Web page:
NJ likely to loosen more restrictions before spring, Murphy suggests
Perhaps for the first time in nearly a year, things are starting to look up in New Jersey, with Gov. Phil Murphy suggesting Wednesday that more rollback of restrictions could start as soon as next week.
“Remember, we talked about things changing in March,” Murphy said. “March is Monday. It is upon us. This is not some theoretical time down the road.”
“The last thing we want to do is lurch forward and pull ourselves back. So on the margin, we want to certainly open things up but we want to do it carefully and responsibly," he said. “If there’s mounting evidence that the vaccines are good against the variants in addition to the fact our numbers continue to go in the right direction, there’s no question we’re going to open up.”
Murphy said his next move likely would be to increase indoor dining capacity from 35% to 50%.
"I don’t know when but if the numbers keep getting better it’ll be sooner than later," he said.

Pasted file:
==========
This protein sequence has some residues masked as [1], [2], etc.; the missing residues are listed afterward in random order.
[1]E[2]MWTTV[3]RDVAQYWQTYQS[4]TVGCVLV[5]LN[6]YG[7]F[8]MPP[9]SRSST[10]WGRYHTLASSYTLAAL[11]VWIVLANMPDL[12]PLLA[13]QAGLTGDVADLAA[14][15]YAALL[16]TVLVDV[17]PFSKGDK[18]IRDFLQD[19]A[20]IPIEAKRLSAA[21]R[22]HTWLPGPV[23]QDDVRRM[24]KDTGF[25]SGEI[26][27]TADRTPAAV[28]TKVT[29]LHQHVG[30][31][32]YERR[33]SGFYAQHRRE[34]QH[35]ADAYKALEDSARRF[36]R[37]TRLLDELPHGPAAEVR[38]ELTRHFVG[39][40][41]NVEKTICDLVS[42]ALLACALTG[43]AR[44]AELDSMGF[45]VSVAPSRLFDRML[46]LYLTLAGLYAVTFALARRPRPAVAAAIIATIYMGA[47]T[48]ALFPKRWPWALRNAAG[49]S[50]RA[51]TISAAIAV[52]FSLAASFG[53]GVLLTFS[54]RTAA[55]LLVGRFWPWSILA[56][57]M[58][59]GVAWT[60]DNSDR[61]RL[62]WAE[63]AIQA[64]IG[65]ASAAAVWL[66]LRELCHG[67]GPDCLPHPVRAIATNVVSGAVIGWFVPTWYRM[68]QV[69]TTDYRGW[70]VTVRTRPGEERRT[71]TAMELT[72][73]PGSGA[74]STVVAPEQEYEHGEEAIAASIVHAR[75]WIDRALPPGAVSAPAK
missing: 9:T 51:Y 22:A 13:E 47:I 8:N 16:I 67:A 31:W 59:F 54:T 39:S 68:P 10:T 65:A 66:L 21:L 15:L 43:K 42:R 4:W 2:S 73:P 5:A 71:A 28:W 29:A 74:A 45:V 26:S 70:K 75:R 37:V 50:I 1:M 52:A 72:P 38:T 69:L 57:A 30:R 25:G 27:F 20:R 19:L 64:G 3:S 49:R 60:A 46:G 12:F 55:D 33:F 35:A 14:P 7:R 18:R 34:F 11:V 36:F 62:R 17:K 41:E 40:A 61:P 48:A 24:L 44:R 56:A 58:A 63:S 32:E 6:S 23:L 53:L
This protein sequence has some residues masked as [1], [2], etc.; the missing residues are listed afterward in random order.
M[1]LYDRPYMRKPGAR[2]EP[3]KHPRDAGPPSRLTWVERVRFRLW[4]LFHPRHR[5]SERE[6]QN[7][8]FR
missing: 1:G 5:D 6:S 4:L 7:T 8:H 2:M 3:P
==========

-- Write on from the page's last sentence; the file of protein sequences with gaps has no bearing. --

A couple of months ago New Jersey officials were afraid infections might continue to climb and hospitalizations would be shooting through the roof this month.
But over the past several weeks, just the opposite has happened, with new coronavirus patient infections, the rate of transmission, the spot positivity and hospitalizations all continuing to trend lower.
Murphy said the state still has more demand for vaccine than supply but “we are making tremendous strides every day with tens of thousands of doses administered.”
The state is expected to reach the 2 million vaccination mark in the next few days.
The governor also noted supplies of the Pfizer and Moderna vaccine are projected to increase, the Johnson & Johnson vaccine could get an emergency use authorization by the end of this week and new community-based vaccination partnership at sites across the state will "slowly but surely" get the "needle moving in the right direction."
“There remains without question a supply demand imbalance,” said Murphy “But it feels like the ground is beginning to shift potentially into a better place.”
The governor said the biggest wildcard remains viral variants and what role, if any they will play in infection rates in the coming weeks.